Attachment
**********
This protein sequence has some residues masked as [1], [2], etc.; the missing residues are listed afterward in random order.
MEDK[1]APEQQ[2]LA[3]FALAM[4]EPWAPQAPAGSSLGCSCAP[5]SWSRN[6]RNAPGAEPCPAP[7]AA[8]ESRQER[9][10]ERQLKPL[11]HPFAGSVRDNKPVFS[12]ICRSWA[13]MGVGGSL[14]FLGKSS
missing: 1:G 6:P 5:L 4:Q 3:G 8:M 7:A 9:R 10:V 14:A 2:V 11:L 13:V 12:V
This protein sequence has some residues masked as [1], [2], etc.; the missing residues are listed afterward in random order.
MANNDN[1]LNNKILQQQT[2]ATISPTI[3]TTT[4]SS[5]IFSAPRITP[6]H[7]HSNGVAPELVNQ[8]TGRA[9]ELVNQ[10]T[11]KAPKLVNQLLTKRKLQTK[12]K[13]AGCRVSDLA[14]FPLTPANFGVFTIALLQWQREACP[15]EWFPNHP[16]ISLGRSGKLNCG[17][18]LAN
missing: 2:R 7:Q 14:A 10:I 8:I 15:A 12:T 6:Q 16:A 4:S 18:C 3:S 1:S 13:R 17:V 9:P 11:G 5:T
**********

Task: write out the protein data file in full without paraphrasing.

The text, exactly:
This protein sequence has some residues masked as [1], [2], etc.; the missing residues are listed afterward in random order.
MEDK[1]APEQQ[2]LA[3]FALAM[4]EPWAPQAPAGSSLGCSCAP[5]SWSRN[6]RNAPGAEPCPAP[7]AA[8]ESRQER[9][10]ERQLKPL[11]HPFAGSVRDNKPVFS[12]ICRSWA[13]MGVGGSL[14]FLGKSS
missing: 1:G 6:P 5:L 4:Q 3:G 8:M 7:A 9:R 10:V 14:A 2:V 11:L 13:V 12:V
This protein sequence has some residues masked as [1], [2], etc.; the missing residues are listed afterward in random order.
MANNDN[1]LNNKILQQQT[2]ATISPTI[3]TTT[4]SS[5]IFSAPRITP[6]H[7]HSNGVAPELVNQ[8]TGRA[9]ELVNQ[10]T[11]KAPKLVNQLLTKRKLQTK[12]K[13]AGCRVSDLA[14]FPLTPANFGVFTIALLQWQREACP[15]EWFPNHP[16]ISLGRSGKLNCG[17][18]LAN
missing: 2:R 7:Q 14:A 10:I 8:I 15:A 12:T 6:Q 16:A 4:S 18:C 3:S 1:S 13:R 17:V 9:P 11:G 5:T